When I posted this shot of Orson Welles (best guess: from the set of Chimes at Midnight) on Facebook last week, I got a ton of likes, loves and wows.
What is it about Orson that endures? Is it because he wrote and directed Citizen Kane? It’s been lauded as the best movie of all time… but a lot of people (especially those of the Netflix generation) have never even seen it. Is it his hilarious outtakes for food and drink commercials?
I recently watched the documentary about him, called Magician: The Astonishing Life of Orson Welles (the documentary, quite frankly, was not astonishing). I’ve always been a fan, for some reason… not many little kids are Orson Welles fans, but I remember my mom telling me stories about him as I was growing up so it seemed almost like I knew him.
Mom’s memoir, Legends and Lipstick: My Scandalous Stories of Hollywood’s Golden Era (by Nancy Bacon) is going to be released via paperback and pixels this month. She met Welles in Italy, and tells a pretty amusing story. Here’s just the first part:
Perhaps my favorite expatriate (and certainly the most colorful) is Orson Welles. I will never forget the first time I saw him.
Jim and I had flown to Rome as he was trying to get some screenwriting assignments and knew several producers who lived there. We checked into a marvelous old hotel at the top of The Spanish Stairs, about a block behind the Via Veneto. Roberto (Jim’s producer friend) had sent over a gleaming black limousine and chauffeur which would be at our disposal twenty-four hours a day during our stay in Rome. We stepped inside and were whisked toward the outskirts of the town where Jim had an appointment at Cinecittà Studio.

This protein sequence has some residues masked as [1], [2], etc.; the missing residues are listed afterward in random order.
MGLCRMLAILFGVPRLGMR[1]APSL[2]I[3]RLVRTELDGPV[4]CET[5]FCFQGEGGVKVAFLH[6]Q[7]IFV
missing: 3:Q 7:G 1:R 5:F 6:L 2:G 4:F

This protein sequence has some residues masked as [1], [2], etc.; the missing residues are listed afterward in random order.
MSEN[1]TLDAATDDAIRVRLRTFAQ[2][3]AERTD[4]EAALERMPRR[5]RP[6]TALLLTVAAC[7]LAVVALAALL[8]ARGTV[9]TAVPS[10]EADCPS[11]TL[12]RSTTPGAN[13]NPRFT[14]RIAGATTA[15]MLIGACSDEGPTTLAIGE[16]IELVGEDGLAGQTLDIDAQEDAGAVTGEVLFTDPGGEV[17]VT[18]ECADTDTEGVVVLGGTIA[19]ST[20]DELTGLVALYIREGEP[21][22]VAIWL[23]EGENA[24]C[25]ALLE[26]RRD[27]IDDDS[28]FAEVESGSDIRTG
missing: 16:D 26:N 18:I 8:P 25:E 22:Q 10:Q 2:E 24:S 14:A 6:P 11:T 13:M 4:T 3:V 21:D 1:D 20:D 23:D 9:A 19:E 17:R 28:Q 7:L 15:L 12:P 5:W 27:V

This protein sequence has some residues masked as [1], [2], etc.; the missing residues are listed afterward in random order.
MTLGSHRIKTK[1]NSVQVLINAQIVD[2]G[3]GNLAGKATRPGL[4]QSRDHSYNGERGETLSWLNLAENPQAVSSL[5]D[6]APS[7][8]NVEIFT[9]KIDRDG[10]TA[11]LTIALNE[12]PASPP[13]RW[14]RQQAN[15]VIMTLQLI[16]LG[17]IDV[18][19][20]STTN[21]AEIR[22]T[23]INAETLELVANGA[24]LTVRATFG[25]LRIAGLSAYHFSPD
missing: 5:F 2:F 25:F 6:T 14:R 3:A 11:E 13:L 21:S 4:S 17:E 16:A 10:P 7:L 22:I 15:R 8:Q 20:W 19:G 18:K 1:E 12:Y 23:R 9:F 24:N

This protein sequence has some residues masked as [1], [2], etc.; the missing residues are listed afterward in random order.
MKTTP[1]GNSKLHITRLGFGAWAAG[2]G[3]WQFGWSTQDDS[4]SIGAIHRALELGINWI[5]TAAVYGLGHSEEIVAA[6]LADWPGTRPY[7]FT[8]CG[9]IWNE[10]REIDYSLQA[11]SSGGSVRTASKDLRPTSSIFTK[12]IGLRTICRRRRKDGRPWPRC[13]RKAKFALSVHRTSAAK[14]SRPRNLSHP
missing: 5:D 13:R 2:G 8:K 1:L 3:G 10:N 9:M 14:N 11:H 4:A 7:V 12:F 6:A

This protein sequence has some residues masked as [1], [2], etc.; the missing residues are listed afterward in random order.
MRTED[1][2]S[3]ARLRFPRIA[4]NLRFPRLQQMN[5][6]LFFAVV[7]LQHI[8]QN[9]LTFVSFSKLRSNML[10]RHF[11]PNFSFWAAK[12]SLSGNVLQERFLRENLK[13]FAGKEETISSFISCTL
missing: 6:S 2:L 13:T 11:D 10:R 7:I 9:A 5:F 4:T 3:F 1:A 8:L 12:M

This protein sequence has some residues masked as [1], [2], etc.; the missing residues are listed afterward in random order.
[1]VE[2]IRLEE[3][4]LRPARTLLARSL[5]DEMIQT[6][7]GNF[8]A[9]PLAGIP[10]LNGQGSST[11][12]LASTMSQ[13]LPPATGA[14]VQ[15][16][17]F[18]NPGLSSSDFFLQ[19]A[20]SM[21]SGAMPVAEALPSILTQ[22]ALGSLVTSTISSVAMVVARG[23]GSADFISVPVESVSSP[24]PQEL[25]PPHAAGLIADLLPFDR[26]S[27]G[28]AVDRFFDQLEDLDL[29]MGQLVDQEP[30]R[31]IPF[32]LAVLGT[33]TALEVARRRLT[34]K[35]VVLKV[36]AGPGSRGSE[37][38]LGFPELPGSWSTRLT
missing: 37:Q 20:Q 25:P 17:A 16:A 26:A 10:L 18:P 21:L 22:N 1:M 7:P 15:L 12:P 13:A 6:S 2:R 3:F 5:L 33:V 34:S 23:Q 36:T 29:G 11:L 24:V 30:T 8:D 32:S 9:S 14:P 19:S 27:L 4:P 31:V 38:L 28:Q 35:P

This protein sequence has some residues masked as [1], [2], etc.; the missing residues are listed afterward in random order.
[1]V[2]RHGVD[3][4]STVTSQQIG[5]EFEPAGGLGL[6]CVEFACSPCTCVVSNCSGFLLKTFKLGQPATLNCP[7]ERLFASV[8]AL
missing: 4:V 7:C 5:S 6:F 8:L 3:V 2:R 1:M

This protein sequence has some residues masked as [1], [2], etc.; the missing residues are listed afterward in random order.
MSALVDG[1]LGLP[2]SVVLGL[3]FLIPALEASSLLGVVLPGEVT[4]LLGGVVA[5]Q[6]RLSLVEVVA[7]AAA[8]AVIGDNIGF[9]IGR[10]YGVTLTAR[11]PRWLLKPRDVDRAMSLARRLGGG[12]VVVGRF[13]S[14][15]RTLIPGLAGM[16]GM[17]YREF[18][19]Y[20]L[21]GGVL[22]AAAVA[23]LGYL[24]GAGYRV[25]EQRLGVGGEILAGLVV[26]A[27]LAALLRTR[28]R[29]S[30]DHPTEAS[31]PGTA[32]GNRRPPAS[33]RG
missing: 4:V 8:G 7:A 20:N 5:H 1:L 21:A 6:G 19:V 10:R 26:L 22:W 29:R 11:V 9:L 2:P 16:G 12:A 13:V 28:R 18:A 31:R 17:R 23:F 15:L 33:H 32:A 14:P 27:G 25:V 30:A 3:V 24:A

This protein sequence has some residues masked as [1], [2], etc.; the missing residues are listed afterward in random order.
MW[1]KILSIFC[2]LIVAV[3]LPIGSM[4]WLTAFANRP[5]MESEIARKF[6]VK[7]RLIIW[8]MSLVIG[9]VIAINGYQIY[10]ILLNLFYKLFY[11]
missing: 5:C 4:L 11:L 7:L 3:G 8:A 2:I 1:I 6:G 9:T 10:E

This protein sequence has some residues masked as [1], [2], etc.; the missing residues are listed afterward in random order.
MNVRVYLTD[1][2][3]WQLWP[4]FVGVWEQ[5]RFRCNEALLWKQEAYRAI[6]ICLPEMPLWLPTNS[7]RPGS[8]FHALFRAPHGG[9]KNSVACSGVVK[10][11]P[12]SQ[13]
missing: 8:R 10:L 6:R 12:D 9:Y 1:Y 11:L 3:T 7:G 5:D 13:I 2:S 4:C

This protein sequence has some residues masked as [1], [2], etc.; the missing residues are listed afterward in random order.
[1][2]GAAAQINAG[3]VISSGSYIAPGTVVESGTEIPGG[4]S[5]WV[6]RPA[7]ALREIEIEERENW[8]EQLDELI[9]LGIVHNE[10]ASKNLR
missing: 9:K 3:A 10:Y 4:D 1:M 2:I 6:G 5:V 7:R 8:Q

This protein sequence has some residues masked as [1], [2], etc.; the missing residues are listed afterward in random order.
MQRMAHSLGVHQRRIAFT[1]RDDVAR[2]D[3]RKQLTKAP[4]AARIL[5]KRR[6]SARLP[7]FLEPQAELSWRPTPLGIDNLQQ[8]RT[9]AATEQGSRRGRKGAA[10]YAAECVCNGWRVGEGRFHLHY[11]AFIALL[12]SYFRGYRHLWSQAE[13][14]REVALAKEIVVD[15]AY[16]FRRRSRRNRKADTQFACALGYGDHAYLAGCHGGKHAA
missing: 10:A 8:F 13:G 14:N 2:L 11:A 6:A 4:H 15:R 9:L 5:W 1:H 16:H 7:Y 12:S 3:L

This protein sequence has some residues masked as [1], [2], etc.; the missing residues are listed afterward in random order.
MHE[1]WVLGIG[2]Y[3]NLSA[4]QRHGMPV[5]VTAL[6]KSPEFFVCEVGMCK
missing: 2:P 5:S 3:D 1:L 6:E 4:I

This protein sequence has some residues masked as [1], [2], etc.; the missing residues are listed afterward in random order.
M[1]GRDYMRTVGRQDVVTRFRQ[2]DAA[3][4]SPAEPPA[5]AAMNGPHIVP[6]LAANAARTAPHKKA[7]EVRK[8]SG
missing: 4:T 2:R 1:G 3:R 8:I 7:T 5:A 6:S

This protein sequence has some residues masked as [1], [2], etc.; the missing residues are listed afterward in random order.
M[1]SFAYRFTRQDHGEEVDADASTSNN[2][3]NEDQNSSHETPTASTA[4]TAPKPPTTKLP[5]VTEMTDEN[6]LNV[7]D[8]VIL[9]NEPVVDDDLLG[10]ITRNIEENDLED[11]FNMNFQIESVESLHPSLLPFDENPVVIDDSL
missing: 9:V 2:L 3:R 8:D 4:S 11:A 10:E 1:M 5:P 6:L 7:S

The Tartars, a sword and sandal epic starring Victor Mature and Orson Welles, was shooting there. Jim disappeared someplace and I sat down to watch the action. All of a sudden, this apparition appeared striding briskly down the dusty path. It was Orson Welles, a plush velvet cape swirling about his rotund figure, black sunglasses hiding his eyes, a foot-long cigar clenched between his teeth, and a harried cluster of secretaries, valets, flunkies, groupies and go-fers scurrying frantically about him as they tried to stay apace….
I haven’t seen The Tartars, but now I am intrigued! Still, I have been itching to watch my DVD of The Third Man (again!). What’s YOUR favorite Orson Welles movie?